It is almost a year since last year’s presidential elections. The dust over the recriminations over it has settled. We have had sufficient time to reflect on that election and see what made Kizza Besigye lose ground in the north; what made President Yoweri Museveni retained his support in Buganda in spite of his many run-ins with Mengo and why voter turnout was at an all time low.
What the arrest of Rwandan military and security chiefs reveals about Kagame’s leadership style
Last week, President Paul Kagame ordered the house arrest of four top military and security officers; three of them generals. Among them, I know the chief of military intelligence, Brig. Gen. Richard Rutatina and the chief of staff of the reserve force Lt. Gen. Fred Ibingira, fairly well. I can even claim them to be my friends. The head of Rwanda’s external security, Col. Dan Munyuza, I know, but not closely. I know little about the Commanding Officer of the 3rd Division, Brig. Gen. Wilson Gumisiriza.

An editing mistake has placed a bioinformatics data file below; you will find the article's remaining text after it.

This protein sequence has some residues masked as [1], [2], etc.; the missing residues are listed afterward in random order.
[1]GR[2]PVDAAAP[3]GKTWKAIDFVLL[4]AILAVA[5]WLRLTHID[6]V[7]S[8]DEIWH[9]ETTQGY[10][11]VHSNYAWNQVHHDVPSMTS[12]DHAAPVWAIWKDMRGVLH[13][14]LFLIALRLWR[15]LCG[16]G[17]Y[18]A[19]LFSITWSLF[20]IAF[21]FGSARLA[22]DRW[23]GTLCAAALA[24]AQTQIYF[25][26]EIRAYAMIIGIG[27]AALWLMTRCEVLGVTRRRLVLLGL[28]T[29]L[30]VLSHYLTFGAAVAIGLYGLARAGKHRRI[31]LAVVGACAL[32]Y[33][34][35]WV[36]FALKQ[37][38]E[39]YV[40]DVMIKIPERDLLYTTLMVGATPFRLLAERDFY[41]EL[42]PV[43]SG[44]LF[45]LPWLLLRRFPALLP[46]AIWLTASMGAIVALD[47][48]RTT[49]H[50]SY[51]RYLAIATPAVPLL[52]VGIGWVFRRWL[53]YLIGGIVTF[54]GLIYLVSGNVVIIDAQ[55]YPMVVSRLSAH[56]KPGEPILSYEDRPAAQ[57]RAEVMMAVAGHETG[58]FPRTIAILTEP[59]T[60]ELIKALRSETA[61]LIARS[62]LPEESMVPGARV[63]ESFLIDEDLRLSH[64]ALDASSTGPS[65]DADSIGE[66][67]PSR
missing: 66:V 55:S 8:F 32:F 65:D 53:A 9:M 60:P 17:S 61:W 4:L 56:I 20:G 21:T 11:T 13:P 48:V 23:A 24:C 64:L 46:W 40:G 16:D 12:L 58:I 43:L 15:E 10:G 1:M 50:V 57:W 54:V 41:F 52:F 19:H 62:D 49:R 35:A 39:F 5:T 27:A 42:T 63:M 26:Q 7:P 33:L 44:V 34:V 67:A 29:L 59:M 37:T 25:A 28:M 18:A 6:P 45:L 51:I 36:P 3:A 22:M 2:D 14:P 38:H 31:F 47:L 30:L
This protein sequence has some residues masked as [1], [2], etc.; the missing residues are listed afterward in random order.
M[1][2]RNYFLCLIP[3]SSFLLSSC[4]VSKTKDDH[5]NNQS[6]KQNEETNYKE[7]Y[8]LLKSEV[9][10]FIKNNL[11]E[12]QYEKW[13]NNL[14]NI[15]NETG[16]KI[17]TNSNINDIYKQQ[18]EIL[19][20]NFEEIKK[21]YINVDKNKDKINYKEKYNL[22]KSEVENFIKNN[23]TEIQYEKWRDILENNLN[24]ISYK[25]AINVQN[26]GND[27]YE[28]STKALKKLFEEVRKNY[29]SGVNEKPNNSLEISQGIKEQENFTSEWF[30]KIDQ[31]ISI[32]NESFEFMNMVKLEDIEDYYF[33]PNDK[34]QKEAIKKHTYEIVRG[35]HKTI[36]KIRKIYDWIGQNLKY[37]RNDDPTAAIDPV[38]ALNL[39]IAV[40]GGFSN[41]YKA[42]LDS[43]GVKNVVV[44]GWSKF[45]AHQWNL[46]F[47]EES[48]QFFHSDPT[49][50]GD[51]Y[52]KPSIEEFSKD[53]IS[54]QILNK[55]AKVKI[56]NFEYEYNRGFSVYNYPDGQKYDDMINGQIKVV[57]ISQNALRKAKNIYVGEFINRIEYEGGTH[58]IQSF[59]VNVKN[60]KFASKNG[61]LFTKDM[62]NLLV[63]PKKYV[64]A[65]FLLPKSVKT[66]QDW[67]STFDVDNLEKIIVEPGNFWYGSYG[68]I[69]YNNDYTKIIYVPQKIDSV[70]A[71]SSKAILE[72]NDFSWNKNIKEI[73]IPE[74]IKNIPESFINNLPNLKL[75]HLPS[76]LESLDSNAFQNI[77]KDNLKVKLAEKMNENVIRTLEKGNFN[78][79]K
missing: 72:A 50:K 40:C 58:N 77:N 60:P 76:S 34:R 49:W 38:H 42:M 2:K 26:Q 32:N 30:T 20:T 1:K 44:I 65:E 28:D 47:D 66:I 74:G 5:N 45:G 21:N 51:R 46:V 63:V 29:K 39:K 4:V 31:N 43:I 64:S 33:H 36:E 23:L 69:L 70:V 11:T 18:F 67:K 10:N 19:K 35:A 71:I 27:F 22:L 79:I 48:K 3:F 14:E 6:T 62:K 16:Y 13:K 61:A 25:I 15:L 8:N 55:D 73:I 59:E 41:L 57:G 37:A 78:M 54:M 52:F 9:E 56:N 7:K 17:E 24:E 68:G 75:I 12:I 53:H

With only 8% access to electricity and 75% of subsidies going to big businesses, why are MPs supporting subsidies?
Last week, a parliament committee passed a resolution cancelling the increase in electricity tariffs. Many Ugandans genuinely believe that in many of its actions, the 9th parliament is driven by a genuine desire to serve the public good. Yet many of its interventions are driven by ill-informed populism, blatant ignorance and/or obvious self-interest.
Is the standoff between government and traders the tip of an irreparable breakdown of their relationship?
Last week, striking traders paralysed business in Kampala. Negotiations between their association, KASITA, and the government did not yield much. As with all previous strikes and demonstrations in Uganda over the last one year, the traders’ strike was a welcome development. It shows that political contests in Uganda are increasingly about public policy as opposed to emotive issues of clan, tribe and religion. We are beginning to see organised groups in the public policy market (as teachers, medical workers, consumers, traders, vendors, boda boda riders etc) eliciting concessions from the state through healthy confrontations.